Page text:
How to reduce the size of a photo for email

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There are many ways to reduce the file size of an image. Many of you will have compression options already installed on your computer as part of Microsoft Outlook or Office.

There are many ways to reduce the file size of an image. Many of you will have compression options already installed on your computer as part of Microsoft Outlook or Office. Any photo editing program will be able to these actions – including the software that came with your digital camera. If necessary there are free tools you can download.

Before we start lets get some definitions settled. It can get confusing because when you see talk about ‘size’ sometimes it means the dimensions of an image 640×480 pixels, 6×10″ etc OR is can mean the file size of the image (1MB, 4.4MB etc). We’re going to be consistent through this article, though that doesn’t mean other publications (even in Office Watch) will use the same terminology.

For our purposes:

Dimension‘ means the height and width of an image.

Size‘ means the file size of the image.


Reduce with Outlook

Recent versions of Outlook have a quick and easy way to reduce the file size of an image to be emailed without changing the original photo.

Go to the image/s you want to send in Windows Explorer, right-click on one or more images and choose Send To | Mail Recipient.

You’ll see an option pop-up that offers to make all the pictures smaller or keep the original sizes. Click on ‘Show more options’ to see the choices of dimension ‘Small’ 640×480, Medium 800×600 or Large 1024×768.

When you click OK a copy of the image has the dimensions reduced and then added to an email message as an attachment. The file name is the same as the original, but the size will be smaller. From that point it’s just like any other email, add the text you want just like any other email then click Send.


Reduce with other programs

Even if you don’t use Outlook there are tools in recent versions of Office and any other photo editing program that will help you reduce the file size of an image.

Whenever you edit an image be careful NOT to overwrite your full size / quality original file. It’s easily done so make sure you have a backup of all your pictures.

The Microsoft Picture Editor comes with Office 2003 and has a basic set of tools that you can use to shrink an image.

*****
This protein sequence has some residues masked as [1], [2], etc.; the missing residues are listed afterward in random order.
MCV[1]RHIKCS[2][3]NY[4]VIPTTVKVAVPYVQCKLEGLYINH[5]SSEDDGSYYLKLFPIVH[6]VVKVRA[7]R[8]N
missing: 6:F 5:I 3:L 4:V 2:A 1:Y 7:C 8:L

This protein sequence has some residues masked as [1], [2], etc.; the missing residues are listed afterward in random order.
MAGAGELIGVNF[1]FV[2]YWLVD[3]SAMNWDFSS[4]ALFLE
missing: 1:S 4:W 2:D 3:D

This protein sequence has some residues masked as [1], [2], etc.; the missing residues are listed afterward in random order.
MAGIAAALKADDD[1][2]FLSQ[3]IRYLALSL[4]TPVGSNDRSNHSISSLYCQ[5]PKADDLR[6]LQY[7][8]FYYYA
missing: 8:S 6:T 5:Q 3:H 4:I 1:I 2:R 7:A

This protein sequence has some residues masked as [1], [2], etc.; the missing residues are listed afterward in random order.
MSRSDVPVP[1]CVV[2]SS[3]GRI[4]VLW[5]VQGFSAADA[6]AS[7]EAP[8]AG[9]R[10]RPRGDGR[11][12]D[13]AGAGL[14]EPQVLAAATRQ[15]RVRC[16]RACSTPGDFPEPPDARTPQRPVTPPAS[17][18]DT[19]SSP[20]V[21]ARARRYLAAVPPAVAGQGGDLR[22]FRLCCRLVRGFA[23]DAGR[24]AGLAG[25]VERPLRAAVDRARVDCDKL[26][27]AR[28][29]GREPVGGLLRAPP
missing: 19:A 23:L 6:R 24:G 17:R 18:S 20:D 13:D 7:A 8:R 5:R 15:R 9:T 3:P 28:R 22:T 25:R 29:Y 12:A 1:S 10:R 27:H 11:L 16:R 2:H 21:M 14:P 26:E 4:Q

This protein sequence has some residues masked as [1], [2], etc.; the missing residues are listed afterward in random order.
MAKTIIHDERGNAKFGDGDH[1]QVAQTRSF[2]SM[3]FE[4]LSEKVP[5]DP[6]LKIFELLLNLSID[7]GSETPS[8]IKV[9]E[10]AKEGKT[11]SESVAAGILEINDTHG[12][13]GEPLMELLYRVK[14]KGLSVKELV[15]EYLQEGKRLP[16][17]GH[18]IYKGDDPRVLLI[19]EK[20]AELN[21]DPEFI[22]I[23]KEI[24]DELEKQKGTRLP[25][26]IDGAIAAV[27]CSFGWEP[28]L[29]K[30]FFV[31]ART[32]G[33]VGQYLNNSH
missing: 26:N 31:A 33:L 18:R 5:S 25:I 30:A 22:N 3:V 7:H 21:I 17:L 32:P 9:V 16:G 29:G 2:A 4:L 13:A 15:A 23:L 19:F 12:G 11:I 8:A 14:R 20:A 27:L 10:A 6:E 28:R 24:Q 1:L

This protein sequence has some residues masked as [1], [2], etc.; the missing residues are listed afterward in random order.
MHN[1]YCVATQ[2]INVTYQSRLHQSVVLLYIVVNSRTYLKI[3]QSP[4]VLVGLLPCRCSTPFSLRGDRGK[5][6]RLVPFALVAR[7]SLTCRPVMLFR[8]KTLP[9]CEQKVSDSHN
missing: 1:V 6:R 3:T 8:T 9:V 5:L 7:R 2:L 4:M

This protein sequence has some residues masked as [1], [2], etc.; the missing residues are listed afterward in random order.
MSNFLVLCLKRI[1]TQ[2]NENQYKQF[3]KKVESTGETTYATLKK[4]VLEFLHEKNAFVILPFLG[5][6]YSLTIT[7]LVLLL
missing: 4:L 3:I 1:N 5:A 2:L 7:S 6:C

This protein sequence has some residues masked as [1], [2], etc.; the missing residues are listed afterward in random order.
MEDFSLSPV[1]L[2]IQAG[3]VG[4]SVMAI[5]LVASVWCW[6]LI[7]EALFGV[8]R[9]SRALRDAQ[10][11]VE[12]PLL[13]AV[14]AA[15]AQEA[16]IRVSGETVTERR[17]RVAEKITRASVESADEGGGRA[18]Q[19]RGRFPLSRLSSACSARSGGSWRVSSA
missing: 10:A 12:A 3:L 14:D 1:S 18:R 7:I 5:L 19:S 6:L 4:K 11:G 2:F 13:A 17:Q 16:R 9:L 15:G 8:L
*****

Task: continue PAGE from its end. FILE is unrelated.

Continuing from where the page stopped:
Right-click on an image and choose Open with … Microsoft Office Picture Manager. Or open the program then open the image. The first thing you should do is File | Save As so you know you’re working on a copy of the file not the original.

There are three features you can use to reduce the size of an image – all under the Picture menu:



  • Crop
    this lets you remove unwanted elements from the sides of an image.

  • Re-size
    use this to change the dimensions of an image to a smaller form. You can change the image to a pre-defined size, a set height/width or as a 50% of the original. It’s best to retain the proportions of the original (otherwise you can get some screwy looking people and objects) so I usually stick with the ‘Percentage of original’ option.

  • Compress
    this is a combination of reducing the image quality and forcing a re-size of the image to a pre-defined size. It’s good for a quick job but best avoided if you want to have more control over the result.

The fourth option is File | Export which lets you save a copy of the image and change the JPG quality settings to a lower standard – this will reduce the file size.

Any other photo editing program will have these options, possibly under different names and with varying options.

However you do it, the final result is a copy of your original photo but in a smaller file size. Use this copy to email off. You can also use a smaller version of a photo to put onto a portable device (Video iPod, Pocket PC etc) without taking up as much space.


Writing and editing in Word

You can write your email as a Microsoft Word document then copy it to an email. Or make the message in Outlook using Word as your email editor.

Within Word there are options to crop, re-size and compress images.


Converting to JPG

In all the above we’ve assumed that the original photos are JPG format, which is the most common used by digital cameras. If you have TIF or RAW images you can use ‘Save As’ or ‘Export’ features in photo editing software to convert to the much smaller JPG format.

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